All Quiet on the Western Front

All Quiet on the Western Front ★★★½


We must be thankful that Edward Berger didn't limit himself to copy-paste the original version, because on this occasion it achieves a balanced combination between a crude portrait of the events on the battlefield seen from a soldier's perspective and the agreements that would lead to the signing of the Treaty of Versailles. The action sequences are impressive, worth rewinding again and again to get into the horror of war, and the best thing is that they respect the anti-war message (even if there are too many shots of trees).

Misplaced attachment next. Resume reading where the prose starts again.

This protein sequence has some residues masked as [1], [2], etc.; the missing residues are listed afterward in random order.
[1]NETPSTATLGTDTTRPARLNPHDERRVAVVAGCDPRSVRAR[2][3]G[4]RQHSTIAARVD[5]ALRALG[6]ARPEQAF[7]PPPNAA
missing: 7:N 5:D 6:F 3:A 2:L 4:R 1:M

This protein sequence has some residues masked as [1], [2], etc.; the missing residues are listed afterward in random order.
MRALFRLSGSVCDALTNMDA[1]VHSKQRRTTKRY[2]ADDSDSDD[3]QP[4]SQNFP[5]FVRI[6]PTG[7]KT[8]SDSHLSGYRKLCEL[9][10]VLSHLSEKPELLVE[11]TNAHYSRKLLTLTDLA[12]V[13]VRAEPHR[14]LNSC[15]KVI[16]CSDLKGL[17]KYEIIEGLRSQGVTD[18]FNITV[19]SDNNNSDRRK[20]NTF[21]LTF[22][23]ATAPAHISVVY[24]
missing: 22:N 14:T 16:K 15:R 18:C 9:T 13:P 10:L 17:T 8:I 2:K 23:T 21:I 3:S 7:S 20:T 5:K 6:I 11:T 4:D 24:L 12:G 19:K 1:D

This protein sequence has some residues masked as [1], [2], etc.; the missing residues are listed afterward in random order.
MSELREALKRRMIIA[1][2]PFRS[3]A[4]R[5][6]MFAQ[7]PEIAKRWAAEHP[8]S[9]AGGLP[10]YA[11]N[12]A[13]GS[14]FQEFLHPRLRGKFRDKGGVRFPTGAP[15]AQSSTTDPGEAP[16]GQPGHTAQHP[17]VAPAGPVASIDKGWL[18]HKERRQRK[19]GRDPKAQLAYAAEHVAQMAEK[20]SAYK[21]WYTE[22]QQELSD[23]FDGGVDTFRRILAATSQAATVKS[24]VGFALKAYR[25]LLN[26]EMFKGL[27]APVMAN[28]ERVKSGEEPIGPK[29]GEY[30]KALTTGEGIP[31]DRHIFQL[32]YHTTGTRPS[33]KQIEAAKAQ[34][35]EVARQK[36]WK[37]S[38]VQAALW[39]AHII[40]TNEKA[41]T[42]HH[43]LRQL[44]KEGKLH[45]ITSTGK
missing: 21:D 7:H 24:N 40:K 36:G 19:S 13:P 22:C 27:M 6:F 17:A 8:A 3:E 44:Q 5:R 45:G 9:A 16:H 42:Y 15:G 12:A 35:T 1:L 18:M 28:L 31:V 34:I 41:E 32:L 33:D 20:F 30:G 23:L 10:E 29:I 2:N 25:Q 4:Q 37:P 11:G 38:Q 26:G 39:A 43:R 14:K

However, the visual power comes at a cost, and that's that all the dramatic built and tension surrounding the events is empty. The characters cry, scream, suffer, but the viewer can't fully empathize with them. Also, when the political scenes appear, the pacing slows down and loses the previously seen immersion. It also mutilates a couple of scenes that were vital in the original, the ending being the most affected. Felix Kammerer is on the same level as Lew Ayres, and it shows a different yet familiar face from the same story, but it's far inferior to the 1930's version.

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